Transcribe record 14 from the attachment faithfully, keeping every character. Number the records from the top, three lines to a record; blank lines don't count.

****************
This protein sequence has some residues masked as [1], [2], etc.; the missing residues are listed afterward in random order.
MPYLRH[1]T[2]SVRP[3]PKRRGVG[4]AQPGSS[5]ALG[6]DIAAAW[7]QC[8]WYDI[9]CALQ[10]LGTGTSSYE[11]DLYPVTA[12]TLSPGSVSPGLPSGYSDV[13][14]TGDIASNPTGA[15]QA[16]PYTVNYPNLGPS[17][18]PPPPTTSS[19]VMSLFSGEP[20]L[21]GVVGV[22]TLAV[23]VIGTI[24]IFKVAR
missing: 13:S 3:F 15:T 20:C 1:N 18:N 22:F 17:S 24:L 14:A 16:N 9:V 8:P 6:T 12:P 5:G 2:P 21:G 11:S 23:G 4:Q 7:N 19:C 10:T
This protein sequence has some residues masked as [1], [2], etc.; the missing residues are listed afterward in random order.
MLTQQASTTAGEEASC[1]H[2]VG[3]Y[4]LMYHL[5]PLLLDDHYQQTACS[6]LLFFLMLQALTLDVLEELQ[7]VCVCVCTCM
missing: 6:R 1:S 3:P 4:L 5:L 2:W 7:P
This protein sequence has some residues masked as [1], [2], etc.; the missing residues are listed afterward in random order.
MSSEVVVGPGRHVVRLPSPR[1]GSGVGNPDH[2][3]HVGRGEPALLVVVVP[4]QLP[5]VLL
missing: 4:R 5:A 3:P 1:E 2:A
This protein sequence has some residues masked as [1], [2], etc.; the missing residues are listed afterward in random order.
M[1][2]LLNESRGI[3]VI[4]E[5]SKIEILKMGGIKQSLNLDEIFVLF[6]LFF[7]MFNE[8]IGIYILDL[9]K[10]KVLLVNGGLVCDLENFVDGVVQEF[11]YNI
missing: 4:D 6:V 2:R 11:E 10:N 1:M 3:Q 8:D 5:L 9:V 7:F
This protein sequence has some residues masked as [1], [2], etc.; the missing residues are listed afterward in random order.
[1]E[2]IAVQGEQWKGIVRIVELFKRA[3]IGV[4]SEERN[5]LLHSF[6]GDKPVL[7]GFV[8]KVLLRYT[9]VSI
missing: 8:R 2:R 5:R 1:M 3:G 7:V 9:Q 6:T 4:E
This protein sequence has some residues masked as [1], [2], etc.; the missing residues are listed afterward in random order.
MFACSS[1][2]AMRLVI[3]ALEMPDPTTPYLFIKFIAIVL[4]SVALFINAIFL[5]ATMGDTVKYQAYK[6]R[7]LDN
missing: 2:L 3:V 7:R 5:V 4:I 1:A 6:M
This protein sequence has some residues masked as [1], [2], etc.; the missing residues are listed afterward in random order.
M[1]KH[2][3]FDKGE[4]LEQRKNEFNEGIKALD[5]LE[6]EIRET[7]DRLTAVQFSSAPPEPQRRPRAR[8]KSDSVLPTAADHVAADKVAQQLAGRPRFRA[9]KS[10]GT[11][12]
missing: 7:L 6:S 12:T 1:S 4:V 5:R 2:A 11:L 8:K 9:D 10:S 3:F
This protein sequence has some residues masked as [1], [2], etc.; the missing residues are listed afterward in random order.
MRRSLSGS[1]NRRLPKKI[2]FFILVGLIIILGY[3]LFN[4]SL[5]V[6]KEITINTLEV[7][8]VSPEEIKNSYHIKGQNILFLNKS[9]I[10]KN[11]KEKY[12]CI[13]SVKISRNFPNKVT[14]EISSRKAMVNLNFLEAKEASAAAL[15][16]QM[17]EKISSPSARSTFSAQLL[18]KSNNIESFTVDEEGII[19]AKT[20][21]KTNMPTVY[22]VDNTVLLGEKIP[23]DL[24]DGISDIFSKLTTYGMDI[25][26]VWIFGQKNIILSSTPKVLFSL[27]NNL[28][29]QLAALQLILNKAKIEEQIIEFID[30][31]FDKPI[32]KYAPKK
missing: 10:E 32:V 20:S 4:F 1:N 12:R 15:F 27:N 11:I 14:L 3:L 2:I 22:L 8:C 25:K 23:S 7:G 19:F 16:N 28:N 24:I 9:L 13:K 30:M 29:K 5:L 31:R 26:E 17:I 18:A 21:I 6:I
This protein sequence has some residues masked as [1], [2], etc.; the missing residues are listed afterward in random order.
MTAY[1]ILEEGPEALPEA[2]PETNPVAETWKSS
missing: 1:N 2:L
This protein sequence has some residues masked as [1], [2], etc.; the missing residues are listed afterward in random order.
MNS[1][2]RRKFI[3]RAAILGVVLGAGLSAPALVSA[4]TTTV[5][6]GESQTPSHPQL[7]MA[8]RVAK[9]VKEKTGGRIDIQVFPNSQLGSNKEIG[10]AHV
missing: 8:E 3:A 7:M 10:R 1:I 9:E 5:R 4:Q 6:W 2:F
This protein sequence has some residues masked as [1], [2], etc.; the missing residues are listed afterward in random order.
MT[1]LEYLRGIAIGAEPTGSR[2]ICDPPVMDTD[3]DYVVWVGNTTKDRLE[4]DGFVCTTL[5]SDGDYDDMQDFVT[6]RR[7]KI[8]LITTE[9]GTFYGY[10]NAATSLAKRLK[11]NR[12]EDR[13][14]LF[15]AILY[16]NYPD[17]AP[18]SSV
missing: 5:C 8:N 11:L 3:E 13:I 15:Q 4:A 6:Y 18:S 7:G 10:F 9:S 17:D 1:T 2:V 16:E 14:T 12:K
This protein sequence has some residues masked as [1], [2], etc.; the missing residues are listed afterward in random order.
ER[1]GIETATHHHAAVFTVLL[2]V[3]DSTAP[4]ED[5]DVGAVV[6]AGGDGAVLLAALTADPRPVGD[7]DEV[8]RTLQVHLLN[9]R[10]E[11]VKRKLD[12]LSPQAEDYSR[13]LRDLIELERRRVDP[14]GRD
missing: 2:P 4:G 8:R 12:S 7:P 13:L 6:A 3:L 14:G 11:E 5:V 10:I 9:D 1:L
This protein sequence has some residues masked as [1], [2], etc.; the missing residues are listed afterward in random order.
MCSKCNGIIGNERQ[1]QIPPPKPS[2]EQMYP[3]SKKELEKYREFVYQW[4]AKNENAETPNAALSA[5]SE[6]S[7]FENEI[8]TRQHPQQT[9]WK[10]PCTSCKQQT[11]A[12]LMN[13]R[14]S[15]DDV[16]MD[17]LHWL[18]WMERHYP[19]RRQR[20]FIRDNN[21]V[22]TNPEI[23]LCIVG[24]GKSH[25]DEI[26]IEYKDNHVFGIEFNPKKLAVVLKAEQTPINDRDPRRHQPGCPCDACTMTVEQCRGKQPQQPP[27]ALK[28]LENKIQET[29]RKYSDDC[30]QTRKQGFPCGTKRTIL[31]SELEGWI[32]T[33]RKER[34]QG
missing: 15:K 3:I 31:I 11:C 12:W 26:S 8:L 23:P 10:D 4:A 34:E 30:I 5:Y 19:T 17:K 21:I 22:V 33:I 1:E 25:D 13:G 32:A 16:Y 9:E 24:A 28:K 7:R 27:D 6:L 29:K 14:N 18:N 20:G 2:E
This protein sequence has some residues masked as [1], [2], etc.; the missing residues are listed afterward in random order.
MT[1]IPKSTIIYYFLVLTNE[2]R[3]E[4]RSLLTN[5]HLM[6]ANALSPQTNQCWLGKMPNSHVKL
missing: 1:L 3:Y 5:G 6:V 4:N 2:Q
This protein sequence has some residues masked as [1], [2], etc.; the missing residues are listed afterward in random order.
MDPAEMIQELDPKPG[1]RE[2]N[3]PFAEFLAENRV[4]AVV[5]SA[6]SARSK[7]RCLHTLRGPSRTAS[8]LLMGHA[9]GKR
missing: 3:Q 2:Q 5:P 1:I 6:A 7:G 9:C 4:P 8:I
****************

This protein sequence has some residues masked as [1], [2], etc.; the missing residues are listed afterward in random order.
MT[1]IPKSTIIYYFLVLTNE[2]R[3]E[4]RSLLTN[5]HLM[6]ANALSPQTNQCWLGKMPNSHVKL
missing: 1:L 3:Y 5:G 6:V 4:N 2:Q